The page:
Dec 23: Best from the blogosphereDecember 23, 2019
Canada’s pension system cracks the world’s top 10 – but there’s room for improvement
When it comes to government retirement benefits for its citizens, Canada is certainly world class.
According to The Wealth Professional, Canada has the ninth best pension system among 37 developed countries – this due to a recent ranking by the Melbourne Mercer Global Pension Index.
However, Dr. David Knox, author of the study, sees a few problems for Canada, despite its relatively high standing.
“Systems around the world are facing unprecedented life expectancy and rising pressure on public resources to support the health and welfare of older citizens. It’s imperative that policy makers reflect on the strengths and weaknesses of their systems to ensure stronger long-term outcomes for the retirees of the future,” he states in the article.
One of the problems in having a system where retirement savings plans are looked upon as “wealth,” rather than a pot of money earmarked for the future, is that people tend to dip into the account early, Dr. Knox tells The Wealth Professional.
In plainer terms, people look at their retirement savings account, which may contain tens of thousands, if not hundreds of thousands, and dip into it. That’s because, the article advises, “people feel more financially secure and are more likely to borrow (from) their retirement savings pre-retirement.”
Having those relatively fat retirement savings accounts also makes people more comfortable with debt, Dr. Knox states in the article.
“As the wealth of an individual grows, whether it be in home ownership, investment portfolios or their retirement savings, so does their comfort with amassing debt. The evidence suggests on a global basis, for every extra dollar a person has in pension assets, their net household debt rises by just under 50 cents.”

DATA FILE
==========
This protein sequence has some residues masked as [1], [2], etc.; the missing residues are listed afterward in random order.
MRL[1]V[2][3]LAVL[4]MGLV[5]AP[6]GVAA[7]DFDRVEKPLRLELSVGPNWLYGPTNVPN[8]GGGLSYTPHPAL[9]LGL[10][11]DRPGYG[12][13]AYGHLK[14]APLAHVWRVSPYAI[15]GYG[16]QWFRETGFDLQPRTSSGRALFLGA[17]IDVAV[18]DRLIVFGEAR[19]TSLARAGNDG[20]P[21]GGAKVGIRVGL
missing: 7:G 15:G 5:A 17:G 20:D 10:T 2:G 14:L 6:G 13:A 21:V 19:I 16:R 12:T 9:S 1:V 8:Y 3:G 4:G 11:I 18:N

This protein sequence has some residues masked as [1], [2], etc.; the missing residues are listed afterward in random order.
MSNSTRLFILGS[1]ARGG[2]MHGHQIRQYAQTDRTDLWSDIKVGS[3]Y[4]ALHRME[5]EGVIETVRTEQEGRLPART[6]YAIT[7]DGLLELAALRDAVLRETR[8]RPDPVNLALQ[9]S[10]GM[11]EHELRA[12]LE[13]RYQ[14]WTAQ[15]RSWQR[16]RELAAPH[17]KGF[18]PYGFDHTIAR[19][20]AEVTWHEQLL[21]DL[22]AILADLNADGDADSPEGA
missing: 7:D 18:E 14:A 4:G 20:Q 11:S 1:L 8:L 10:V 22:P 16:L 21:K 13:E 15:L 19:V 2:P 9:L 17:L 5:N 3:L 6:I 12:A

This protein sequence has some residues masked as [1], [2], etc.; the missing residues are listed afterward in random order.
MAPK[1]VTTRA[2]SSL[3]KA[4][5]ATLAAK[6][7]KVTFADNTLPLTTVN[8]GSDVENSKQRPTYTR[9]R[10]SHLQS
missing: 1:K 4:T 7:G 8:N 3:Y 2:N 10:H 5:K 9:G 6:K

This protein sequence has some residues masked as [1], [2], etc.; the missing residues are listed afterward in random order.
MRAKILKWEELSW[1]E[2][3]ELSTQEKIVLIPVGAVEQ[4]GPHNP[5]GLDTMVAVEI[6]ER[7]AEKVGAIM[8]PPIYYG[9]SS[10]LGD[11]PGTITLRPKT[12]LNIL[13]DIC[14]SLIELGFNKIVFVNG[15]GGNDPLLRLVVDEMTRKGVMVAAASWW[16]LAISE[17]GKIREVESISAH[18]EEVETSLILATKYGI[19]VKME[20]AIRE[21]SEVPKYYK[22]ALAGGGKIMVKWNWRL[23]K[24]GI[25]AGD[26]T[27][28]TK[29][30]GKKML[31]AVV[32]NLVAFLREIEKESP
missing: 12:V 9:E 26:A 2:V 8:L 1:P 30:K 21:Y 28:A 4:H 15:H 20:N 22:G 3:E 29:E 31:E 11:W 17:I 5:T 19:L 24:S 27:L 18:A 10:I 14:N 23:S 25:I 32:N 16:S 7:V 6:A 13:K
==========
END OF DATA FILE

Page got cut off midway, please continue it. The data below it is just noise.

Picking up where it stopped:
There’s another problem, the story notes. While Canadians have amassed a lot in retirement savings, there seems to be a discrepancy between the amount saved, and what they will actually need to fund their golden years.
“Canada currently has a US $2.5 trillion gap between existing retirement savings and future retirement needs,” states Jean-Philippe Provost of Mercer Canada in the article. “This gap reflects not only demographic forces, but also the combination of limited access to corporate pension plans for workers and a challenging long-term investment environment. Women are particularly affected by this savings gap,” he tells The Wealth Professional.
So the two takeaways here are this – try to avoid dipping into your retirement savings before you have retired, and be aware that you’ll need to save more than you have saved thus far.
The Saskatchewan Pension Plan has one-little heralded feature that prevents cookie jar raids. Funds contributed to SPP are “locked in,” meaning that you can’t access them until you start your retirement. Your retirement cookie jar remains sealed until that wonderful day when, freed from the bonds of work, you want to turn those savings into retirement income. Be sure to check out SPP today!
|Written by Martin Biefer
|Martin Biefer is Senior Pension Writer at Avery & Kerr Communications in Nepean, Ontario. A veteran reporter, editor and pension communicator, he’s now a freelancer. Interests include golf, line dancing, classic rock, and darts. You can follow him on Twitter – his handle is @AveryKerr22|